Writing by Peter Hilton

Allow all printable characters

First person to say ‘special characters’ loses 2020-11-17 #data #DDD #UX

Ryoma Onita

Despite Unicode’s success, too much software remains in the 1990s, with limitations on which characters you can use. We got used to the idea that you can’t use spaces in file names, punctuation in database table names, or any character you like in passwords. Modern software doesn’t have to perpetuate these limitations, though.

Don’t give some characters special treatment

Before Unicode, the way software processed text only supported a limited set of characters. The same piece of text typically couldn’t include more than one or two alphabets, and everything else got called special characters.

Unicode makes the whole notion of special characters obsolete, and from 1998 onwards, all Internet standards have had to support it. Even if it took you twenty years to get that particular memo (i.e. RFC 2277), by now you should have started allowing all characters everywhere you support the letters A-Z.

Make everything use UTF-8 by default

Text encodings translate characters to and from the data that software transmits and stores. Use the UTF-8 encoding for all text in any software you build, unless you have a particular reason not to and the expertise to get that right.

The more components in your system use UTF-8 by default, the more things Just Work, but some software has the wrong default encoding, for backwards compatibility. Fortunately, using UTF-8 doesn’t require as much effort as it used to, as operating systems, databases and programming languages increasingly do the right thing. Just don’t build new software that becomes the weakest link, and gets featured on Fake “Unicode.”

Stop inflicting decades-old limitations on modern software

Historical inertia also causes bad character support in modern software: software designers replicate limitations they learned from old software. At least emoji have helped:

‘I’m really glad that emoji have forced more developers to actually handle Unicode correctly.’ - Apple did not invent emoji, Evelyn Woods (@eevee)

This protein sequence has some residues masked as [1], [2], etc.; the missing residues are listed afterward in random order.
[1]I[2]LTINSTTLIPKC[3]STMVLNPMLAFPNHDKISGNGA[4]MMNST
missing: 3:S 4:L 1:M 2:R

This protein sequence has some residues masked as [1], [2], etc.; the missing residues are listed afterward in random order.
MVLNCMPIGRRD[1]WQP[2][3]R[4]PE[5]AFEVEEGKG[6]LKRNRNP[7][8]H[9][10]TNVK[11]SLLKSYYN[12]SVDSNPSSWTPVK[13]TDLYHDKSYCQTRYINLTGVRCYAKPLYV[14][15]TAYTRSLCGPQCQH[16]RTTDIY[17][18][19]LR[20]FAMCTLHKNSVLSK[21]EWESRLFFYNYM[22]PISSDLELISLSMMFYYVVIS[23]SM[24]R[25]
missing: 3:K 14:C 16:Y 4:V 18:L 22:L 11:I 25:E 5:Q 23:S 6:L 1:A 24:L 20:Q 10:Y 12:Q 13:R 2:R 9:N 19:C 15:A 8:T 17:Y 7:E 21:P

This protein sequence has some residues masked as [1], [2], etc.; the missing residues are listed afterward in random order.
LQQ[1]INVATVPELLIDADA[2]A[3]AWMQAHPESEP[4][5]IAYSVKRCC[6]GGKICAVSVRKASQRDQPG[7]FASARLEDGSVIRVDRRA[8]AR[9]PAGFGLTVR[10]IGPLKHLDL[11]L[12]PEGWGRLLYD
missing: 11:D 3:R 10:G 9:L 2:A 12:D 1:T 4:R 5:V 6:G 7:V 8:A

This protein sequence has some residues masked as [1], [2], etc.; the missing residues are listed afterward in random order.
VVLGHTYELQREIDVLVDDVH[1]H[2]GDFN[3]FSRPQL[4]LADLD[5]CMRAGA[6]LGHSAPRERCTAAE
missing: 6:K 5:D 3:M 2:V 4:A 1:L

Emoji turn out to have value in more than just chat messages, provided that software supports them. If we can get used to emoji in document titles in Notion, perhaps we’ll get used to them in our file names, spreadsheets and databases as well.

Treat underscores with suspicion

File names and databases suffer from a related historical inertia: fear of spaces. Using underscores instead of spaces may allow you to conveniently skip quote characters, in some contexts, but that kind of laziness doesn’t justify robbing everyone of spaces. Meanwhile, you don’t need to quote text in boxes - fields on a form or cells in a spreadsheet.

Underscores deserve suspicion when they replace the forbidden space characters that normal people (not programmers) might naturally try first. Everything that doesn’t just work makes software hard to use, and arbitrary rules about ‘special characters’ contribute to the horror of typical software ‘usability’.

Progress remains slow, even though modern software’s underlying technologies typically haven’t had those limitations for a decade or two. Meanwhile, much software development remains fixated on 1970s era Unix tooling, principally the idea that everything belongs in a ‘plain text’ file, even after Joel Spolsky explained The Single Most Important Fact About Encodings back in 2003: ‘There Ain’t No Such Thing As Plain Text.’

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